-- like, what Bill Gates actually said
  • by Anonymous Coward on Friday December 07, 2007 @04:18PM (#21616823)
    At my company we've had to just drop IE for now, and push out Firefox on all clients.
    This is OK for our internal users, but impossible for any external site because of the installed base of legacy CRAP.
    Microsoft need to fix:
    - CSS support
    - DOM support in their javascript implementation
    - XHTML support
    - SVG rendering
    Only then will we ever look at IE again.
    We also need to be clear on the patent situation surrounding technologies such as Silverlight on platforms other than Windows, before we invest any time and effort in such technologies. We don't want to end up supporting a technology that Microsoft plan on attacking on non-windows platforms.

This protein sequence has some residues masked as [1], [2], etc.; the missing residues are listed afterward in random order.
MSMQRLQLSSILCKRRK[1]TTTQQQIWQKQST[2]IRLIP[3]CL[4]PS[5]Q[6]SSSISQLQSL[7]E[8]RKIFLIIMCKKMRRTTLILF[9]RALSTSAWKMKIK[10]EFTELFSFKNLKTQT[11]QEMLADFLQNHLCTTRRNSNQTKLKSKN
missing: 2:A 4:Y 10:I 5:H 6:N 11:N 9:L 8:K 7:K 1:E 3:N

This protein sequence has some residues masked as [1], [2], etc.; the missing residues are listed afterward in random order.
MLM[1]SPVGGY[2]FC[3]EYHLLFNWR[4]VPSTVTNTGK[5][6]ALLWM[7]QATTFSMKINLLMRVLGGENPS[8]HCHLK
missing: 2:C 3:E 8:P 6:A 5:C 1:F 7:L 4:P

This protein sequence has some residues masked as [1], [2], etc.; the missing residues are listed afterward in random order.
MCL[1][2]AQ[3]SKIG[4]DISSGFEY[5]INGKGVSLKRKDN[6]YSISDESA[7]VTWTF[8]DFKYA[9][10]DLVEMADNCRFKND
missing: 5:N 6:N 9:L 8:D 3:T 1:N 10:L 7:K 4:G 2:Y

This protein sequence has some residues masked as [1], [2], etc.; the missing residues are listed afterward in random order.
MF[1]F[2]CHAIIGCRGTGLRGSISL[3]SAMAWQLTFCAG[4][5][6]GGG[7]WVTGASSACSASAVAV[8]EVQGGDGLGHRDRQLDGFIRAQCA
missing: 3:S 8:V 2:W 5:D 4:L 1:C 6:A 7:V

Microsoft are making a fool of themselves with IE, and severely damaging their reputation with developers. I hope they will offer an upgrade of internet explorer for Windows 2000, XP, and Vista when they have finally sorted out their shoddy rendering library. Internet Explorer 7 was a poor attempt at improving what remains the worst web browser that is still considered current (at least by some).
  • The next IE version will be like Word for the Web. Not just a browser but an editor to completely interact with content. Ok, I made it up. But the web was never intended to be for "browsing" only.
  • by Kelson (129150) * on Friday December 07, 2007 @04:25PM (#21616911) Homepage Journal